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All News tagged "College of Engineering"

Drexel student Nick Philips during his Disney co-op

Riding the Rails During a Disney Co-op

A Drexel engineering student spent months with roller coasters and theme park rides — and set a career path in the process.  

Edwin E.L. Gerber, PhD, pictured when he was 17 in 1952 and when he received Drexel's Harold Myers Service Award in 2013. Photos courtesy Edwin E.L. Gerber, PhD.

Drexel Memories From the Professor Who Has Been Here for Six Decades

Edwin E.L. Gerber, PhD, professor in the College of Engineering, discusses what it’s been like at Drexel during the 63 years he’s been on campus.
ripplocation

Drexel Researchers Use Layered Metals to Show How Nature's 'Dislocations' Occur

Every material can bend and break. Through nearly a century’s worth of research, scientists have had a pretty good understanding of how and why. But, according to new findings from Drexel University materials science and engineering researchers, our understanding of how layered materials succumb to stresses and strains was lacking. The report suggests that, when compressed, layered materials — everything from sedimentary rocks, to beyond-whisker-thin graphite — will form a series of internal buckles, or ripples, as they deform.
MXene film

Containing Our 'Electromagnetic Pollution'

If you’ve ever heard your engine rev through your radio while listening to an AM station in your car, or had your television make a buzzing sound when your cell phone is near it, then you’ve experienced electromagnetic interference. This phenomenon, caused by radio waves, can originate from anything that creates, carries or uses an electric current, including television and internet cables, and, of course cell phones and computers. A group of researchers at Drexel University and the Korea Institute of Science & Technology is working on cleaning up this electromagnetic pollution by containing the emissions with a thin coating of a nanomaterial called MXene.

Heard Around Campus

Heard Around Campus – August

In this last Heard Around Campus before the start of the new academic year, take a moment to reflect on all that has been accomplished this past year and what will be celebrated in the future.
Pictured left to right: President John A. Fry, Dean Joe Hughes, Alexander Fridman, Christel Nyheim and John Nyheim.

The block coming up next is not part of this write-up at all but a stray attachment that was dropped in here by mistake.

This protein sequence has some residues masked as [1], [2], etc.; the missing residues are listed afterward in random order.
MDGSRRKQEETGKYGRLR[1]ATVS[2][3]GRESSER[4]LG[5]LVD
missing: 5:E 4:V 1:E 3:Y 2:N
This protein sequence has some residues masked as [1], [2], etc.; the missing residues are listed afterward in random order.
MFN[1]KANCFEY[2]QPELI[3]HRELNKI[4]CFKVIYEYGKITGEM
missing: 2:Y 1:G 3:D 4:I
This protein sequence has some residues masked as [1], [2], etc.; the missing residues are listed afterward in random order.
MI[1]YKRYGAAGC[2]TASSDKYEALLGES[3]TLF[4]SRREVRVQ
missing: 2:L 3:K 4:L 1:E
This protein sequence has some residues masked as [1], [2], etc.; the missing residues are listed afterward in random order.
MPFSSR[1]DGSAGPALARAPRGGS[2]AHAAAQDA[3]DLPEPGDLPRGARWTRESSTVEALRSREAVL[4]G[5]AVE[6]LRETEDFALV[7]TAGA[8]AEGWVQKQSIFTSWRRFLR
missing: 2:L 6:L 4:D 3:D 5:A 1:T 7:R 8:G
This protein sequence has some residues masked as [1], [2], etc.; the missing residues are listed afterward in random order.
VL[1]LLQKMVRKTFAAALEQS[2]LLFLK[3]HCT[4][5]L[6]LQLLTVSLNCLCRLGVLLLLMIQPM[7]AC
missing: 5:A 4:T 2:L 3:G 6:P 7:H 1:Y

A. J. Drexel Plasma Institute Renamed the C. & J. Nyheim Plasma Institute

Thanks to a generous donation from John and Christel Nyheim, the A. J. Drexel Plasma Institute is now known as the C. & J. Nyheim Plasma Institute.
dancers

Building Drones to Dance – David Parsons’ Choreography Brings Human and Robot Inspired Dynamics to Philadelphia

The Federal Aviation Administration has counted nearly 325,000 registered drone operators as of Feb. 8, 2016 – although this number represents only a fraction of the unmanned aerial vehicles currently at the fingertips of humans. According to the FAA, the average drone operator owns one and a half drones, putting the number of flying robots closer to half a million…but how many of these drones will dance? 

Steve Kaspryzk '05, third from right, is the latest Drexel Dragon to compete in multiple Olympics and Paralympics.

A Celebrated History of Drexel Olympians and Paralympians

A Drexel alum is currently in Rio for his second Summer Olympics, thus becoming the most recent in a line of Drexel Dragons who have repeatedly competed in the Olympic and Paralympic games.    
bulk photovoltaic effect

Making a Solar Energy Conversion Breakthrough With Help From a Ferroelectrics Pioneer

Designers of solar cells may soon be setting their sights higher, as a discovery by a team of researchers has revealed a class of materials that could be better at converting sunlight into energy than those currently being used in solar arrays. Their research shows how a material can be used to extract power from a small portion of the sunlight spectrum with a conversion efficiency that is above its theoretical maximum — a value called the Shockley-Queisser limit. This finding, which could lead to more power-efficient solar cells, was seeded in a near-half-century old discovery by Russian physicist Vladimir M. Fridkin, PhD, a visiting professor of physics at Drexel University, who is also known as one of the innovators behind the photocopier. 
microswimmers

Drexel's Microswimmer Robots Can Work Together — And Apart

Drexel University researchers, led by MinJun Kim, PhD, a professor in the College of Engineering, have successfully pulled off a feat that both sci-fi fans and Michael Phelps could appreciate. Using a rotating magnetic field they show how multiple chains of microscopic magnetic bead-based robots can link up to reach impressive speeds swimming through a liquid. Their finding is the latest step toward using the so-called “microswimmers” to deliver medicine and perform surgery inside the body.

Heard Around Campus

Heard Around Campus – July

Even with the heat waves and scorching temperatures, a lot has been accomplished and changed at Drexel over the past month. Take a look at what’s been heard around campus (hopefully, with an iced drink on your desk) and catch up on all the happenings at Drexel.
The Top 100 list of worldwide universities granted patents released by The National Academy of Inventors and Intellectual Property Owners Association.

Drexel in the Top 50 of Worldwide List for Patents

Drexel was named 49th on a list of worldwide universities granted patents released by The National Academy of Inventors and Intellectual Property Owners Association, placing amidst some of the biggest names in innovation.